Living in the glamorous sunshine of Los Angeles is a stark contrast to growing up in small-town Stanley, and it can be hard to remember your roots. 

But for Charlie McCrackin, a 1996 Stanley-Boyd High School graduate, he’s reminded of where he came from every day on set as a writer and actor in NBC’s television series “A.P. Bio,” which wrapped its first season in April. McCrackin plays Coach Dick Novak on the show, who works at a high school in Toledo, Ohio. 

“Coach is sort of a combination of my uncles from Wisconsin, and he’s a very Midwest, blunt speaker,” McCrackin said. “It’s fun to represent a lot of the people I grew up with and know from back home. Even though it is set in Ohio, it’s got a very Midwestern feel. I bring my Wisconsin to it for sure.” 

He’s in seven of the season’s 12 episodes, with, he estimates, maybe a few lines per episode. 

Off the screen, though, he is one of 12 writers plus the creator that are bringing this comedy to life.  

“A.P. Bio” follows Jack Griffin (Glenn Howerton) on a journey from L.A. to Toledo, Ohio, after he loses his dream job and begins teaching advanced placement biology at a local high school. Instead of biology, though, Griffin plans to use his students to exact revenge on people who have wronged him. 

Writing for the show is a dream come true, McCrackin said, and being cast as a character certainly is a perk. But it wasn’t always this way. McCrackin said he owes this job to years of hard work paying off — and forming relationships along the way. 

Life-long love of comedy

While he said he’s always been a “comedy nerd,” he enrolled at UW-Eau Claire after graduating high school to study English. He attempted to pursue a comedy career by attending stand-up nights at places such as Shenanigans, but at that time said he didn’t feel like there were a lot of comedy outlets in the area. 

“I decided I can either sit around, keep on drinking and watch other people do this, or I can learn to do it myself,” McCrackin said. “That inspired me to find out about iO (Theater), Second City and improv in general.”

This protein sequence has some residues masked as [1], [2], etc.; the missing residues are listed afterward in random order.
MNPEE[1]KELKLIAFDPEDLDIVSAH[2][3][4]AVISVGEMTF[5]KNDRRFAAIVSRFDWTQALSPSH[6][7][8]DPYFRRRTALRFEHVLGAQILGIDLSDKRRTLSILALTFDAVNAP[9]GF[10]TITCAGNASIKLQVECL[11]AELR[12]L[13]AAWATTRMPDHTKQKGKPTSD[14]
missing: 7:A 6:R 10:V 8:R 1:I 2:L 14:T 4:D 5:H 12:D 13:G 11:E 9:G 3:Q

In 2001, a semester before his UW-Eau Claire graduation date, he packed his things and moved to Chicago (where he would later earn a degree in Creative Writing). There, he took classes at iO Theater and Second City. He joined The Reckoning, an improv team at iO, with around 10 members who still get together and perform in L.A. today. 

“That’s really been my most formative experience is finding like-minded friends to do comedy with,” he said. 

It turns out those friends are good for more than laughs and a good show. Hoping to pursue his passion full time, McCrackin and his family moved to L.A. in 2015, around the same time his pal and fellow The Reckoning member moved to the city.

Michael O’Brien had been pitching original television series pilots to stations for awhile before NBC finally picked up “A.P. Bio.” During a table read, O’Brien, who hadn’t even thought about casting for Coach yet, said he invited McCrackin, thinking he might want to hire him as a writer for the show later. 

“He (McCrackin) read Coach with the head of NBC (Robert Greenblatt) there, and afterward Bob asked ‘who was the guy doing Coach?’” O’Brien recalled. “Right in the room, so that was pretty cool. Then I asked his writing advice as well, and he gave great thoughts on the pilot episode ... so I then made an official offer for both acting as Coach and being one of the writers. I don’t think that’s extremely common.” 

Finding his footing

One successful first season later, O’Brien said he has made the right choice. He’s always enjoyed performing with McCrackin, but said his writing is perhaps even more impressive. 

“He’s smart in a wide variety of topics — he knows everything from baking to comic books to these weird, random subjects,” O’Brien said. “His brain also works in an interesting way. He can always find a pattern. For example, if we had this happen before, he’ll say we should bring it back this way, which I’ve seen him do in improv for years where you start to get these nice callbacks and returning themes.”